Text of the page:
Maintaining their centuries-old tryst with Kashmir, nearly 10 lakh migratory birds have arrived in Kashmir wetlands this season bringing cheer among the wildlife experts and bird watchers.

Every year, migratory birds come to Kashmir through the central Asian flyway zone including Siberia, North China and north Europe to escape the extreme cold of their summer homes.

The arrival of migratory birds has led to a riot of colour and cackle in the wetland reserves of Kashmir. These birds live from late October to the end of April, in the comparatively lesser cold environs of the Valley as their summer homes remain frozen during the winter months.

Some of the bird species that visit are found in Kashmir are Monal, Jungle Bush Quail, Shikra, Himalayan Bulbul, Tragapon, common Kingfisher, Blue Whistling Thrush, Common Moorhen, Koklass Pheasant, Little Grebe, Himalayan Woodpecker, Tundra Swan Great Tit, Black Kite, Mallards, Greylag Geese, Pochard, Shovelers, Pintails and Gharwals. There are also birds of passage that come to the Valley for a short period during their migration to the Indian plains. These include the Cormorants and Sandhill cranes.

Kashmir has some 400 water bodies, out of which the officials and avian watchers observe birds in some 25 big and notified water bodies. Presently, the Valley has nine wetlands, out of the total 13 in Jammu and Kashmir.

Among the locations, Shalbough, located in central Kashmir's Ganderbal district, is the biggest wetland spread over 16 sq km while Hokersar on the city outskirts is around 13.5km and Hygam wetland in north Kashmir is spread across 9km. Chatlam wetland is in south Kashmir's Pampore.

Other habitation spots include the lakes: Dal, Mansbal, and Wular, agricultural lands and orchards. These areas sustain a large population and variety of immigrants, and also give them a breeding ground for a few months.

The birds arrive late at Shalbough wetland location, mostly by January end and February. The birds traverse from the colder areas of the world flying over continents in flocks.

They come from Europe, Central Asia, China and Japan to spend the winter in the waters of the Himalayan valley. Mostly the birds which arrive here every year are Mallards, Greylag Geese, Pochards, Common tails, Shovellers, Pintails and Gharwals which visit the region between October and April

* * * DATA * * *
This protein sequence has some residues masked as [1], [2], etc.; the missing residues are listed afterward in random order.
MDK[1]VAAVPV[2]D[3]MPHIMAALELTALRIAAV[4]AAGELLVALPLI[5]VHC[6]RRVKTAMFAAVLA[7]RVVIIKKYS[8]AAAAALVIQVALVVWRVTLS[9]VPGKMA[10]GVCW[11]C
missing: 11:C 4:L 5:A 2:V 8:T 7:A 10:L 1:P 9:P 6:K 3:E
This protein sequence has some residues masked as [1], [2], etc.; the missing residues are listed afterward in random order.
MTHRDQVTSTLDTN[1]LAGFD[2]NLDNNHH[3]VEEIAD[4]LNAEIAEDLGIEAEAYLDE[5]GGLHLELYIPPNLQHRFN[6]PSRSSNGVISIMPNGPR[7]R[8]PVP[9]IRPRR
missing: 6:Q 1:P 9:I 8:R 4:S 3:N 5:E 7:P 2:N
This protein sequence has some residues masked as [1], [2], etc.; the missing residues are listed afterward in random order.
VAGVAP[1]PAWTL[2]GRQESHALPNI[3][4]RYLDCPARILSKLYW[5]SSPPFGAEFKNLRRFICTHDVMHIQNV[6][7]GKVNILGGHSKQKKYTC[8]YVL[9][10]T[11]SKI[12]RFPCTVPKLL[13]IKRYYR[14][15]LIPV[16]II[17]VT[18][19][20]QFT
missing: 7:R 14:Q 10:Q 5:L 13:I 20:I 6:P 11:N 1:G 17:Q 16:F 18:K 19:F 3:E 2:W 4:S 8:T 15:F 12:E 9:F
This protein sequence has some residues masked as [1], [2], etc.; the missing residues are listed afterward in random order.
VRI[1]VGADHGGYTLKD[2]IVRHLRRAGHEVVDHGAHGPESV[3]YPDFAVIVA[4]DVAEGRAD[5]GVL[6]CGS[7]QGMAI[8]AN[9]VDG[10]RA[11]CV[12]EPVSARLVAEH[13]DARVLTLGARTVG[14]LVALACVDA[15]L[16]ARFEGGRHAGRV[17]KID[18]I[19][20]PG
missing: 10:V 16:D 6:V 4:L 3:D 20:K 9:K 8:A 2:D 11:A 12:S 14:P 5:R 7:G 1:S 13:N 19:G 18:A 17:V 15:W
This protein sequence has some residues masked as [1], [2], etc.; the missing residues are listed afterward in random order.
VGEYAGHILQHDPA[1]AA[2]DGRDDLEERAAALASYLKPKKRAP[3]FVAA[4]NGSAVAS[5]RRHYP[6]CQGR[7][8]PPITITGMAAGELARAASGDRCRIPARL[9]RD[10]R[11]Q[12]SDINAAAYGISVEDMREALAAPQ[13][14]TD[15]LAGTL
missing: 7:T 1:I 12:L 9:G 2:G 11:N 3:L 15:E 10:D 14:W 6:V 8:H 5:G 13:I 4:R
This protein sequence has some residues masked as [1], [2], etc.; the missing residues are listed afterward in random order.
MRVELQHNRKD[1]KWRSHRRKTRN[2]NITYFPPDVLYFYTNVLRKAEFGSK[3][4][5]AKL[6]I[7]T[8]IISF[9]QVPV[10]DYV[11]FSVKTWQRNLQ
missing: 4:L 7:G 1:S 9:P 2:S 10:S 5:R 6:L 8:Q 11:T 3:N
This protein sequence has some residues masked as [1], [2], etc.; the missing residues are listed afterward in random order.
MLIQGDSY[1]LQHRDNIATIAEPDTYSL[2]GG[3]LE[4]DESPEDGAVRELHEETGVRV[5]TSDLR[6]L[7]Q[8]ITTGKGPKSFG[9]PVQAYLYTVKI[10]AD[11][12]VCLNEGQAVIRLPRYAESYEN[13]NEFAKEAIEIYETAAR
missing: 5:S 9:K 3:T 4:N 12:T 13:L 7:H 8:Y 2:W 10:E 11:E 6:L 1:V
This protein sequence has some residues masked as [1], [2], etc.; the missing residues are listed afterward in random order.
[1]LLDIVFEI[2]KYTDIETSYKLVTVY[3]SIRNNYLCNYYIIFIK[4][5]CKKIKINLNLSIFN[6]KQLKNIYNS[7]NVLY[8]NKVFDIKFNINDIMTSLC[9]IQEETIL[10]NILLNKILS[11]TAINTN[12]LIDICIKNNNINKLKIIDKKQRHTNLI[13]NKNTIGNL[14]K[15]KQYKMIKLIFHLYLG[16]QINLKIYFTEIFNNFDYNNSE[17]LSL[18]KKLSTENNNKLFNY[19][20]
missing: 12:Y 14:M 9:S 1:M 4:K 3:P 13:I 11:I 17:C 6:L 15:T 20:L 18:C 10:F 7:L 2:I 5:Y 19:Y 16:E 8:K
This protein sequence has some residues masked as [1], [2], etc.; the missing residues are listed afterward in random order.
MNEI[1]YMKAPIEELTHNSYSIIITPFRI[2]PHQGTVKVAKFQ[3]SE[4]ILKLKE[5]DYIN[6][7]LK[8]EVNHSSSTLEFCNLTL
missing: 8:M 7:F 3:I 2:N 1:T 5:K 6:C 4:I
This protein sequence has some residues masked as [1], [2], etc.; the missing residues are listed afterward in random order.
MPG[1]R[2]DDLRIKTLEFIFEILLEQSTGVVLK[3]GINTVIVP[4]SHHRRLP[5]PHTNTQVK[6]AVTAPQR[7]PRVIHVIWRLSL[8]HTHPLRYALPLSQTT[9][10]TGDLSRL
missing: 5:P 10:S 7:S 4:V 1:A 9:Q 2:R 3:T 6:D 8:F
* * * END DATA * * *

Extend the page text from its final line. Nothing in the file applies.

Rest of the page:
According to Wildlife Warden Wetlands, Kashmir, Ifshan Dewan, the migration season begins in October and concludes in March. "In Kashmir, migrating birds remained from October until the end of March," she said, adding "all of the wetlands are managed effectively for these migrating species. We are attempting to create the ideal water level that these wetlands require."

She also said that so far nearly 20,000 migratory birds have arrived in Hokersar wetland. "No new bird species has arrived yet. This season, at least eight to ten lakh migratory birds have arrived in Kashmir wetlands," she said, adding that all control rooms have been activated to plug poaching of birds while special teams have been constituted to prevent it completely.

According to Dewan, more birds are likely to arrive in the next 45 days as the temperature is expected to drop in some of the places where these birds come from.

Several experts say that these migratory birds help in maintaining the ecosystem. "They maintain the balance of the earth. It is noteworthy that the discipline of these water birds entering Kashmir is a sight to behold. When they fly, they walk in a long line and their movement creates a black line on the horizon," said an expert.

Recently, Jammu and Kashmir Tourism Department organised first-of-its-kind a Bird Festival in Pahalgam in a bid to attract tourists and bird lovers from across the country and to promote sustainable ecotourism and give impetus to nature based alternative sources of livelihood to the local people.

The Wildlife department took a series of steps to restore the natural habitat of these birds which were threatened by encroachments, unscientific waste disposal and noise pollution interfering with the ecosystem of the wetlands. The department also arranged for special food like stocks of paddy, and has kept poachers at bay. Hunting migratory birds is an offence under the Wildlife Protection Act 1972.